Data Dictionary: Census 1960 Tracts Only Set
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Data Source: Social Explorer & U.S. Census Bureau - DUALabs
Table: T116. Occupancy/Vacancy Status And Tenure (From the 100% sample) [11]
Universe: Total Year-Round Housing Units
Table Details
T116. Occupancy/Vacancy Status And Tenure (From the 100% sample)
Universe: Total Year-Round Housing Units
Variable Label
T116_001
T116_002
T116_003
T116_004
T116_005
T116_006
T116_007
T116_008
T116_009
T116_010
T116_011
Relevant Documentation:
Excerpt from: Social Explorer; U.S. Census Bureau; U.S. Censuses of Population and Housing: 1960. Census Tracts. Final Report PHC(1)-11. U.S. Government Printing Office, Washington, D.C., 1962.
 
Tenure
A housing unit is owner occupied if the owner or co-owner lives in the unit, even if it is mortgaged or not fully paid for, All other occupied units are classified as renter occupied, whether or not cash rent is paid. Examples of units for which no cash rent is paid include units occupied in exchange for services rendered, units owned by relatives and occupied without payment of rent, and units occupied by sharecroppers.

Excerpt from: Social Explorer; U.S. Census Bureau; U.S. Censuses of Population and Housing: 1960. Census Tracts. Final Report PHC(1)-11. U.S. Government Printing Office, Washington, D.C., 1962.
 
Occupied housing unit
A housing unit is occupied if it was the usual place of residence for the person or group of persons living in it at the time of enumeration. Included are units occupied by persons who were only temporarily absent (for example, on vacation) and units occupied by persons with no usual place of residence elsewhere.

Excerpt from: Social Explorer; U.S. Census Bureau; U.S. Censuses of Population and Housing: 1960. Census Tracts. Final Report PHC(1)-11. U.S. Government Printing Office, Washington, D.C., 1962.
 
Vacant housing unit
A housing unit is vacant if no person were living in it at the time of enumeration. However, if its occupants were only temporarily absent, the unit was considered occupied. Units temporarily occupied by persons having a usual place of residence elsewhere were considered vacant (classified as not resident units in 1950).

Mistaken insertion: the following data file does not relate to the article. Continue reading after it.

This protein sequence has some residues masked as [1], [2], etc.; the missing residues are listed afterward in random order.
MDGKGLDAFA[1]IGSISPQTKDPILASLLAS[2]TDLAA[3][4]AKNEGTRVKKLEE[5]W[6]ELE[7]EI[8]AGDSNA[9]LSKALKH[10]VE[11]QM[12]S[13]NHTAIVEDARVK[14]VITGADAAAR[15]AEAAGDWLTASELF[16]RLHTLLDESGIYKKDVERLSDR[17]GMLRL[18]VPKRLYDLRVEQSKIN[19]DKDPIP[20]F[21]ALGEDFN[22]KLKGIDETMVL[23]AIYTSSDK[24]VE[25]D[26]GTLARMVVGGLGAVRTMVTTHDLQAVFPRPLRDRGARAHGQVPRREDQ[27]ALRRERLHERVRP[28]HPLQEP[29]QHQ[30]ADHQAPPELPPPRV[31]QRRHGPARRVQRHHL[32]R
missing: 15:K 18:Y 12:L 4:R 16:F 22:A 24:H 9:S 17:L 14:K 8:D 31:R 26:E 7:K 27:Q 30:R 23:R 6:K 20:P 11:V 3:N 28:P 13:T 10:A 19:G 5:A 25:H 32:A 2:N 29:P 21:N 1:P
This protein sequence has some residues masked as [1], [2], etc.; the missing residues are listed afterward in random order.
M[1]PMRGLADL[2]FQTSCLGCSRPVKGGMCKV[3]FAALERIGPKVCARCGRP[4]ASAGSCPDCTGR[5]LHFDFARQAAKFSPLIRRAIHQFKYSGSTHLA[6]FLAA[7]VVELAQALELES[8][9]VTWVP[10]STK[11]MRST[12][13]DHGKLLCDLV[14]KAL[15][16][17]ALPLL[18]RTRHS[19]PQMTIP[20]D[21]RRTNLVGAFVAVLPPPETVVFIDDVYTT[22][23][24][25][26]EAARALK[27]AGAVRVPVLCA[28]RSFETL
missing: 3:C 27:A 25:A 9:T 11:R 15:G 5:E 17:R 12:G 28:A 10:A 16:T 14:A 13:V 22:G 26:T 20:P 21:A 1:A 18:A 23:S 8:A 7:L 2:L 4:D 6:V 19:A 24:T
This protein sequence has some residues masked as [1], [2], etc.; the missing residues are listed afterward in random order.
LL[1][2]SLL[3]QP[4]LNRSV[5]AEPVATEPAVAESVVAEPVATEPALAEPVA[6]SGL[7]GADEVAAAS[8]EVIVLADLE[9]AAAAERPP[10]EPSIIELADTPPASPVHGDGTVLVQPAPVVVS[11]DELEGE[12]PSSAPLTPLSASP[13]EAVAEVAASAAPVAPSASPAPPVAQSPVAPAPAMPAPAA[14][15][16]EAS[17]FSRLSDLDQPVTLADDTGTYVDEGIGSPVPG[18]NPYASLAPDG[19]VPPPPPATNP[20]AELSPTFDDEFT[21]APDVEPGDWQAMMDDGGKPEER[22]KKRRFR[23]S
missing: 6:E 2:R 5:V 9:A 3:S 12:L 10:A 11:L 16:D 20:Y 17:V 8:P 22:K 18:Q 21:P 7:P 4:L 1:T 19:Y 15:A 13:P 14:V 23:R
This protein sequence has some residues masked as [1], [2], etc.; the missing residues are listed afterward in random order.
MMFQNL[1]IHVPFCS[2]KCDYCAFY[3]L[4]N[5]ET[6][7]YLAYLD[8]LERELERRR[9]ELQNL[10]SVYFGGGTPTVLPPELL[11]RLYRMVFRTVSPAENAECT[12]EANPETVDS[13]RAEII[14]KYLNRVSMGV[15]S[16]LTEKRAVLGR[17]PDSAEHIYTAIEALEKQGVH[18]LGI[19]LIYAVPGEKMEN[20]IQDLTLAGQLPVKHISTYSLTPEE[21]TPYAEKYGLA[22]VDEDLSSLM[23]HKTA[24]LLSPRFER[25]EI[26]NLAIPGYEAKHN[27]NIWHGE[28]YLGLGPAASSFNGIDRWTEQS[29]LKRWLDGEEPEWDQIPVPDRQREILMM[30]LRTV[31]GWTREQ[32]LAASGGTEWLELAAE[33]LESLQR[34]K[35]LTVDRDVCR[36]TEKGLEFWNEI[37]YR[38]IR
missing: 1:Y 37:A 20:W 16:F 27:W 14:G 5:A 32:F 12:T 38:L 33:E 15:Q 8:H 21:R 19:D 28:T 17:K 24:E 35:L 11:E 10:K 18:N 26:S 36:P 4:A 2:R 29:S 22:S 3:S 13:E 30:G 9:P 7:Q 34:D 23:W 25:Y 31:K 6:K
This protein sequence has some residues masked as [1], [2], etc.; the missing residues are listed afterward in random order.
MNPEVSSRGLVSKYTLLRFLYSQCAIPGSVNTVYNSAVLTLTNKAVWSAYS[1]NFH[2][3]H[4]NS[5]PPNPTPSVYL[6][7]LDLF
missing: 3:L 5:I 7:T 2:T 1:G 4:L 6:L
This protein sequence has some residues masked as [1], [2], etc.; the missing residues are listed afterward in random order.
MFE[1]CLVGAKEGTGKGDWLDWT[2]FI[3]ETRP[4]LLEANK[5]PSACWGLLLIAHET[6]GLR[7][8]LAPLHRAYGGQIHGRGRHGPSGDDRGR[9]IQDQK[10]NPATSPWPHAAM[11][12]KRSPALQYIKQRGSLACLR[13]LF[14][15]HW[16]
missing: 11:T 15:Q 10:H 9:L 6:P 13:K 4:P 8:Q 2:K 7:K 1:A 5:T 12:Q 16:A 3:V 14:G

Year-round vacant units are those intended for occupancy at any time of the year. Seasonal vacant units are those intended for occupancy during only a season of the year.

Available vacant units are those which arc on the market for year-round occupancy, are in either sound or deteriorating condition, and are offered for rent or for sale. The group for sale only is limited to available units for sale only and excludes units for rent or sale. The group for rent consists of units offered for rent and those-offered for rent or sale. The 1960 category available vacant is comparable with the 1950 category vacant nonseasonal not dilapidated, for rent or sale.

Othervacant units comprise the remaining vacant housing units. They include dilapidated units, seasonal units, units rented or sold and awaiting occupancy, units held for occasional use, and units held off the market for other reasons. This category is comparable with the 1950 category other vacant and nonresident.

Excerpt from: Social Explorer; U.S. Census Bureau; U.S. Censuses of Population and Housing: 1960. Census Tracts. Final Report PHC(1)-11. U.S. Government Printing Office, Washington, D.C., 1962.
 
Race and color
The three major race categories distinguished in this report are white, Negro, and other races. Among persons of other races are American Indians, Japanese, Chinese, Filipinos, Koreans, Asian Indians, and Malayans. Negroes and persons of other races taken together constitute nonwhite persons. Persons of Mexican birth or descent who are not definitely Indian or other nonwhite race are classified as white. In addition to persons of Negro and of mixed Negro and white descent, the category Negro includes persons of mixed Indian and Negro descent unless the Indian ancestry very definitely predominates or unless the person is regarded as an Indian in the community.